Kent, Adam J. R. and Clague, David A. and Honda, Masahiko and Stolper, Edward M. and Hutcheon, Ian D. and Norman, Marc D. (1999) Widespread assimilation of a seawater-derived component at Loihi Seamount, Hawaii. Geochimica et Cosmochimica Acta, 63 (18). pp. 2749-2761. ISSN 0016-7037 http://resolver.caltech.edu/CaltechAUTHORS:20120822-125024224
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Many tholeiitic and transitional pillow-rim and fragmental glasses from Loihi seamount, Hawaii, have high Cl contents and Cl/K_2O ratios (and ratios of Cl to other incompatible components, such as P_2O_5, H_2O, etc.) relative to other Hawaiian subaerial volcanoes (e.g., Mauna Loa, Mauna Kea, and Kilauea). We suggest that this results from widespread contamination of Loihi magmas by a Cl-rich, seawater-derived component. Assimilation of high-Cl phases such as saline brine or Cl-rich minerals (halite or iron–hydroxychlorides) with high Cl/H_2O ratios can explain the range and magnitude of Cl contents in Loihi glasses, as well as the variations in the ratios of Cl to other incompatible elements. Brines and Cl-rich minerals are thought to form from seawater within the hydrothermal systems associated with submarine volcanoes, and Loihi magmas could plausibly have assimilated such materials from the hydrothermal envelope adjacent to the magma chamber. Our model can also explain semiquantitatively the observed contamination of Loihi glasses with atmospheric-derived noble gases, provided the assimilant has concentrations of Ne and Ar comparable to or slightly less than seawater. This is more likely for brines than for Cl-rich minerals, leading us to favor brines as the major assimilant. Cl/Br ratios for a limited number of Loihi samples are also seawater-like, and show no indication of the higher values expected to be associated with the assimilation of Cl-rich hydrothermal minerals. Although Cl enrichment is a common feature of lavas from Loihi, submarine glasses from other Hawaiian volcanoes show little (Kilauea) or no (Mauna Loa, Mauna Kea) evidence of this process, suggesting that assimilation of seawater-derived components is more likely to occur in the early stages of growth of oceanic volcanoes. Summit collapse events such as the one observed at Loihi in October 1996 provide a ready mechanism for depositing brine-bearing rocks from the volcanic edifice into the top of a submarine summit magma chamber.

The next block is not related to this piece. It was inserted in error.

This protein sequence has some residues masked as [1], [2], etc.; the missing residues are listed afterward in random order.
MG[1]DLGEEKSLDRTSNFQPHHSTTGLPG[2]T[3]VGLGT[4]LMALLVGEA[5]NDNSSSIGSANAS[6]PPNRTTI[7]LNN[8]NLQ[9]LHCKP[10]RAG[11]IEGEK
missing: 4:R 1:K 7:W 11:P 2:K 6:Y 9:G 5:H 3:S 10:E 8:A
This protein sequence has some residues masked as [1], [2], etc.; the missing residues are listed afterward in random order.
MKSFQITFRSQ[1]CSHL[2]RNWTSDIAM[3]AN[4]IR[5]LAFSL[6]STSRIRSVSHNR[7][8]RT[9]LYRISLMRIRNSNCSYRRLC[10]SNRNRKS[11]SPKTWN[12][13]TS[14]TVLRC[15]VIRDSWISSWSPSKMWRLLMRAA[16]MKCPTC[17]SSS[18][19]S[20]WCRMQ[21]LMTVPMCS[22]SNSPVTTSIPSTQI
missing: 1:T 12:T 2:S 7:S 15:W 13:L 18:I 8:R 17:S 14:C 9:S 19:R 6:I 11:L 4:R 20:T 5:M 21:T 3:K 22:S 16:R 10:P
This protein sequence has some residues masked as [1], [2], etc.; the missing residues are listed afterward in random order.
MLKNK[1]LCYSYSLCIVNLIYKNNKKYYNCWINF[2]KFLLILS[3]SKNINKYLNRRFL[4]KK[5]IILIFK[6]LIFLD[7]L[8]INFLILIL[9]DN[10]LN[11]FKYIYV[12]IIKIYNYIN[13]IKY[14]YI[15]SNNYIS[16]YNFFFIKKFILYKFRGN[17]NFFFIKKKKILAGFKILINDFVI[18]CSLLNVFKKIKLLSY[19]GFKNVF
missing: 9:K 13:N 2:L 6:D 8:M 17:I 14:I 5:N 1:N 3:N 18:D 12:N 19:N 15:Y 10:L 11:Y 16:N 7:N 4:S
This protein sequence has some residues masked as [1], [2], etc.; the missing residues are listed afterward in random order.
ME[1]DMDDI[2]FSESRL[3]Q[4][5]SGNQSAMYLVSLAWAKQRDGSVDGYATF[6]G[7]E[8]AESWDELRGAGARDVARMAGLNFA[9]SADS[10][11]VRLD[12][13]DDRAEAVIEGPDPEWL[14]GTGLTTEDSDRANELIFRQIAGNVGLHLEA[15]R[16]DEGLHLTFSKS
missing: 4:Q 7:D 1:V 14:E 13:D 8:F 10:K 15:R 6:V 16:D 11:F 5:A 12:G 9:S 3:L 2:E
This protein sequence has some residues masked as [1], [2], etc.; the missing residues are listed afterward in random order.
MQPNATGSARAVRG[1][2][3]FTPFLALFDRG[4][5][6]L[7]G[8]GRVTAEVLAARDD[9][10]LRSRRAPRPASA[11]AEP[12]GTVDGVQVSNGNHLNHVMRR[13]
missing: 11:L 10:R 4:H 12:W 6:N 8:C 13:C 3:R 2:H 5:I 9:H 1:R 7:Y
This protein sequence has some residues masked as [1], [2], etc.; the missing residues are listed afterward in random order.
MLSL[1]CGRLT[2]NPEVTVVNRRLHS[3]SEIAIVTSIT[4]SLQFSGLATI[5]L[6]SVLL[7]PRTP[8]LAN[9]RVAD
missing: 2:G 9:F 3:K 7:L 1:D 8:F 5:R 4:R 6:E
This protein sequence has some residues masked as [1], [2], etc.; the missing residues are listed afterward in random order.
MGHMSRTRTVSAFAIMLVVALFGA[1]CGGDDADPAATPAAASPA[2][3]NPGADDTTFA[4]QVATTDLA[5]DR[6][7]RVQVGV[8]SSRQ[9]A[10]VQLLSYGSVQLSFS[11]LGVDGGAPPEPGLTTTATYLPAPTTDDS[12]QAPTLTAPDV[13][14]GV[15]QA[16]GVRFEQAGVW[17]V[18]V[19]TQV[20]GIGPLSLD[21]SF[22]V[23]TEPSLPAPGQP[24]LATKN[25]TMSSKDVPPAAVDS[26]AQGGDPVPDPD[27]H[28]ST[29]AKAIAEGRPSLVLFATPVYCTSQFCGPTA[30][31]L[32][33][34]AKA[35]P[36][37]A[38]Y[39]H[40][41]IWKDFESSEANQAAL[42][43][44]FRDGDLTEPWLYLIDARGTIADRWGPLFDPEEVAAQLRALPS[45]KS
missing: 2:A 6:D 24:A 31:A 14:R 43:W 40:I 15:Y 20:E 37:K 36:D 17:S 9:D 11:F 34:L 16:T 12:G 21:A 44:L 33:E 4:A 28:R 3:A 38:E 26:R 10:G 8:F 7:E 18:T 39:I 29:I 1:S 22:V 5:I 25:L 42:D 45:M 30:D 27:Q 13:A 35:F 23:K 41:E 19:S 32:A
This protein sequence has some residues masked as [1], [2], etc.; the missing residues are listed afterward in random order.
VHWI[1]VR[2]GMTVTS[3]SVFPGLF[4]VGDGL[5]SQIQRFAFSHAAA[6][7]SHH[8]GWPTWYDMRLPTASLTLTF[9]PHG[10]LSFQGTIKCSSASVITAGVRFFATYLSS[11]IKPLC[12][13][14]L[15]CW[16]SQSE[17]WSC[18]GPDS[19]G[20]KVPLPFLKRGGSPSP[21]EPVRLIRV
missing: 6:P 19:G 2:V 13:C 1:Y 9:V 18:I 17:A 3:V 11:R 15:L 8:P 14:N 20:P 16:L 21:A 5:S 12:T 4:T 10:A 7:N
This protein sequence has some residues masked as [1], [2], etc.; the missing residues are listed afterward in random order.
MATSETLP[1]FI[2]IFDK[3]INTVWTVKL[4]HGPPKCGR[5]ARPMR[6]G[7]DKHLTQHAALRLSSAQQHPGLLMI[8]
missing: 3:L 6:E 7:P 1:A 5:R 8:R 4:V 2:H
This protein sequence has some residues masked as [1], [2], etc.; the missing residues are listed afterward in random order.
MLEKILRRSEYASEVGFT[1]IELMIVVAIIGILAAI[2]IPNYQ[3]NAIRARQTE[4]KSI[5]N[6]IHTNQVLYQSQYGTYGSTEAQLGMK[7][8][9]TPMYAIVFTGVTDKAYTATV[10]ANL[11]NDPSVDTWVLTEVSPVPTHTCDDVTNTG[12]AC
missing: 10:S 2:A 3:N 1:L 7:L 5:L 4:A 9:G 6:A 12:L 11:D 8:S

|Additional Information:||© 1999 Elsevier Science Ltd. Received 4 February 1999. Revised 8 June 1999. Accepted 8 June 1999. Available online 18 October 1999. The authors thank P. Valbracht and A. Malahoff for samples and P. Carpenter and D. Phinney for help with analyses. Comments by A. Jambon and M. Palin and reviews by M. Garcia and P. Michael improved the quality of this contribution. We also thank Professor A. Jambon for sharing unpublished data. Supported by NSF grant EAR95-28594 and DOE grant DE-FG03-85ER13445. Performed under the auspices of the DOE by LLNL under contract W-7405-Eng-48. Division of Geological and Planetary Science contribution 5708.|
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|Official Citation:||Adam J.R Kent, David A Clague, Masahiko Honda, Edward M Stolper, Ian D Hutcheon, Marc D Norman, Widespread assimilation of a seawater-derived component at Loihi Seamount, Hawaii, Geochimica et Cosmochimica Acta, Volume 63, Issue 18, September 1999, Pages 2749-2761, ISSN 0016-7037, 10.1016/S0016-7037(99)00215-X.|
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|Deposited By:||Aucoeur Ngo|
|Deposited On:||22 Aug 2012 20:29|
|Last Modified:||22 Aug 2012 20:29|
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